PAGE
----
The Napoleon of Notting Hill by G.K. Chesterton
The Ball and the Cross by G.K. Chesterton
The Divine Comedy by Dante
A Christmas Carol by Charles Dickens
Crime and Punishment by Fyodor Dostoevsky
The Brothers Karamazov by Fyodor Dostoevsky (audio)
Anansi Boys by Neil Gaiman (audio)
Neverwhere by Neil Gaiman (audio)
The Graveyard Book by Neil Gaiman (audio)
Good Omens by Terry Pratchett and Neil Gaiman (audio)
The Magnolia Story by Chip and Joanna Gaines
Cold Comfort Farm by Stella Gibbons
In This House of Brede by Rumer Godden
Dune by Frank Herbert
Nutcracker by E.T.A. Hoffman
The Odyssey by Homer
Little House in the Big Woods by Laura Ingalls Wilder
To Kill a Mockingbird by Harper Lee
Go Set a Watchman by Harper Lee
Motherless Brooklyn by Jonathan Lethem
Till We Have Faces by C.S. Lewis (audio)
The Princess and the Goblin by George MacDonald
At The Back of the North Wind by George MacDonald
The Things They Carried by Tim O’Brien
Home by Marilynne Robinson
Harry Potter and the Chamber of Secrets by J.K. Rowling
The Little Prince by Antoine de Saint-Eupéry
Clouds of Witnesses by Dorothy Sayers
Unnatural Death by Dorothy Sayers
The Unpleasantness at the Bellona Club by Dorothy Sayers
Strong Poison by Dorothy Sayers
The Hiding Place by Corrie Ten Boom
Hillbilly Elegy: A Memoir of a Family and Culture in Crisis by J.D. Vance


T. Rex and the Crater of Doom by Walter Alvarez
J.M. Barrie and the Lost Boys: the Real Story Behind Peter Pan by Andrew Birkin
I Thought It Was Just Me (But It Isn’t): Making the Journey from “What Will People Think?” to “I am Enough” by Brené Brown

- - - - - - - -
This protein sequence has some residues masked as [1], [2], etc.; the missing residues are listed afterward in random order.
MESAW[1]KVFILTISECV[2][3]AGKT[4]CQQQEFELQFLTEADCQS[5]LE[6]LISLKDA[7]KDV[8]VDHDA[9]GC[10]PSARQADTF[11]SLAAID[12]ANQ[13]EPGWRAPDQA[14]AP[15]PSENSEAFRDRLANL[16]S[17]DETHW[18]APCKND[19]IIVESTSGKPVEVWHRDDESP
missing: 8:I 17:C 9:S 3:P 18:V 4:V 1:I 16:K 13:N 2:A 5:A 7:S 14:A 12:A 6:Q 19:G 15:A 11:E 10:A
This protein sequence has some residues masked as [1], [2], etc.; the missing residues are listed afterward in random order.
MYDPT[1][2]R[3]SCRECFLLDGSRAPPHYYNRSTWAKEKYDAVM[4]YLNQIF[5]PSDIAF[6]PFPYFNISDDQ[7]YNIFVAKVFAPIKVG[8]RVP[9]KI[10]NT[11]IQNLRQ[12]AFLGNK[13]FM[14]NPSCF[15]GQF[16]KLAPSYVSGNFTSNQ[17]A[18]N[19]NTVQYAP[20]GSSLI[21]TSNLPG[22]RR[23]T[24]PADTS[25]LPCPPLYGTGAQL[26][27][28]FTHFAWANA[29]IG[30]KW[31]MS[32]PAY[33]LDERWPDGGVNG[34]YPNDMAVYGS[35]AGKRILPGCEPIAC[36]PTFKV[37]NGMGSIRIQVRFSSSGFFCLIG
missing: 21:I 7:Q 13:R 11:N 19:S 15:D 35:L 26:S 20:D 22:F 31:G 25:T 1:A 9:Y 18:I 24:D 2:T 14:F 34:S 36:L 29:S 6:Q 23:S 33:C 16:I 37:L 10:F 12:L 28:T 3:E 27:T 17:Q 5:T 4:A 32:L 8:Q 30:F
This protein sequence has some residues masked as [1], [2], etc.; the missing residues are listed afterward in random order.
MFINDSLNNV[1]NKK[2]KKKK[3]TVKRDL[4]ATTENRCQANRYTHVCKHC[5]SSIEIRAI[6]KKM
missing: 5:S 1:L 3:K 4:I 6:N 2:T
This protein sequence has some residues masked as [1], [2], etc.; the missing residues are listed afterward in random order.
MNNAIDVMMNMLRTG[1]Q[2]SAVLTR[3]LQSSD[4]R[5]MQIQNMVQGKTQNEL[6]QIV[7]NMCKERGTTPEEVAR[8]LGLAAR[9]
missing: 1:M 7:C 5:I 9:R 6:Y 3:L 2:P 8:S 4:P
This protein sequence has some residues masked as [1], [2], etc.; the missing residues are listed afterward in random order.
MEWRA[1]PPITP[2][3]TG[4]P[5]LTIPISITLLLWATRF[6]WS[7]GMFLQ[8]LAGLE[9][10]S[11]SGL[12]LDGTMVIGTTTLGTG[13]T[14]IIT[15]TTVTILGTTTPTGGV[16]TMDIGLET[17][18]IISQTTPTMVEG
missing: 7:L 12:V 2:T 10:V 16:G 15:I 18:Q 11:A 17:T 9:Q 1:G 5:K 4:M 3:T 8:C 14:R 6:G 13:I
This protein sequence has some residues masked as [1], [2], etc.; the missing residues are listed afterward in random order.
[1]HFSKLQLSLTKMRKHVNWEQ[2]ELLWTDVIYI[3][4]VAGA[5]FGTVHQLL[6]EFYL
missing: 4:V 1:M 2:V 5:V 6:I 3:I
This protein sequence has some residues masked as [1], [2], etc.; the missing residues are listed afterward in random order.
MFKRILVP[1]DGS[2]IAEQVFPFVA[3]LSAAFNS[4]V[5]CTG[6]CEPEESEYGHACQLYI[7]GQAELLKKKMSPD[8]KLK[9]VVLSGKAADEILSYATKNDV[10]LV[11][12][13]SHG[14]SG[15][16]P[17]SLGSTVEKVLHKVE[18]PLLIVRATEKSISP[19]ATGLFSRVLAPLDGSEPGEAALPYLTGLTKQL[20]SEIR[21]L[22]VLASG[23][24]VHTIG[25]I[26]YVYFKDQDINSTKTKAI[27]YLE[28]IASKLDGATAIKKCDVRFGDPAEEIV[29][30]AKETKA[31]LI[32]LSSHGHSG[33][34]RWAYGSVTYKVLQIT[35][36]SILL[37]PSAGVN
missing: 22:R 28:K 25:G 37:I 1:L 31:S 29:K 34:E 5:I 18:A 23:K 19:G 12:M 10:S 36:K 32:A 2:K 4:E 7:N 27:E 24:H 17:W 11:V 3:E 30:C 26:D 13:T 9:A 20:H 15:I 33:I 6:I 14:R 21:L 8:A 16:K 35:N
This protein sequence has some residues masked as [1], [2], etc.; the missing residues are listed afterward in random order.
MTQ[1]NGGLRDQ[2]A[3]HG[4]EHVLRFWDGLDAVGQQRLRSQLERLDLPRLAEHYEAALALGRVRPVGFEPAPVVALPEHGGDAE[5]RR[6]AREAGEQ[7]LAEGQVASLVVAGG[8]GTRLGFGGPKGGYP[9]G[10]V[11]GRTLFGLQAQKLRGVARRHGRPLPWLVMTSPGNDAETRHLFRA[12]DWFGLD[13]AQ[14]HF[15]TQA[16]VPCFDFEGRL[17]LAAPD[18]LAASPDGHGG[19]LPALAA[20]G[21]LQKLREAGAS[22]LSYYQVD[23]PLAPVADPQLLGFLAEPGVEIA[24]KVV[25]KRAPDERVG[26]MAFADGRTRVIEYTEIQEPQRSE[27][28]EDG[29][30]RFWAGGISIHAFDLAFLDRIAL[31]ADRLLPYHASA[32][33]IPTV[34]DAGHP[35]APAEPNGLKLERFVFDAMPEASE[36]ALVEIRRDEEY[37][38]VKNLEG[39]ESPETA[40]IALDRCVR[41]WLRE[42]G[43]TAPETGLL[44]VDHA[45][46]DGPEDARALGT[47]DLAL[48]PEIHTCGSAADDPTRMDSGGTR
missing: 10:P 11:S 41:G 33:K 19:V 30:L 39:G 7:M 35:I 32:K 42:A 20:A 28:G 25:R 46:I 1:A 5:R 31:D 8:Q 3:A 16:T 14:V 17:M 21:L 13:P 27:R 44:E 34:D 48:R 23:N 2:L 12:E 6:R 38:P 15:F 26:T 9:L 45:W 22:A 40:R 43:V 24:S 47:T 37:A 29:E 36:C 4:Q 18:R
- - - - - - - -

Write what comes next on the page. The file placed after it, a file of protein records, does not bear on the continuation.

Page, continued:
The Rise and Fall of the Dinosaurs by Stephen Brusatte (audio)
The Enchanted Hour: The Miraculous Power of Reading Aloud in the Age of Distraction by Meghan Cox Gurdon
The Conscious Closet: The Revolutionary Guide to Looking Good While Doing Good by Elizabeth L. Cline
The Art of Character: Creating Memorable Characters for Fiction, Film, and TV by David Corbett
Shop Class as Soulcraft: An Inquiry Into the Value of Work by Matthew B. Crawford
A Hunter-Gather’s Guide to the 21st Century: Evolution and the Challenges of Modern Life by Heather Heying and Bret Weinstein
Working on a Song: the Lyrics of HADESTOWN by Anaïs Mitchell
Beyond Order: 12 More Rules for Life by Jordan B. Peterson
The Mind at Work: Valuing the Intelligence of the American Worker by Mike Rose
Joy: Poet, Seeker, and the Woman Who Captivated C.S. Lewis by Abigail Santamaria
Lessons from Madame Chic: 20 Stylish Secrets I Learned While Living in Paris by Jennifer L. Scott
At Home with Madame Chic: Becoming a Connoisseur of Daily Life by Jennifer L. Scott
The Intellectual Life: Its Spirit, Conditions, Methods by A.G. Sertillanges, O.P.
Eat Smarter by Shawn Stevenson
My Beloved Brontosaurus: On the Road with Old Bones, New Science, and Our Favorite Dinosaurs by Brian Switek
The Great Upheaval: America and the Birth of the Modern World, 1788-1800 by Jay Wink


Saint Thomas Aquinas by G.K. Chesterton
Mary Magdalene in the Visions of Anne Catherine Emmerich
Out of the Ashes: Rebuilding Catholic Culture by Anthony Esolen
7 Secrets of Confession by Vinny Flynn
Dominican Spirituality by William A. Hinnebusch
The Reed of God by Caryll Houselander
Reflections on the Psalms by C.S. Lewis
The Problem of Pain by C.S. Lewis
A Grief Observed by C.S. Lewis
With Glory and Honor You Crowned Them by Matthew Manint
True Devotion to Mary by Louis de Montfort
Saint Catherine of Siena and Her Times by Margaret Roberts
Wisdom from the Lives and Letters of St. Francis de Sales and St. Jane de Chantal
Three to Get Married by Fulton Sheen
The World’s First Love: Mary, Mother of God by Fulton Sheen
The Beer Option: Brewing a Catholic Culture, Yesterday & Today by R. Jared Staudt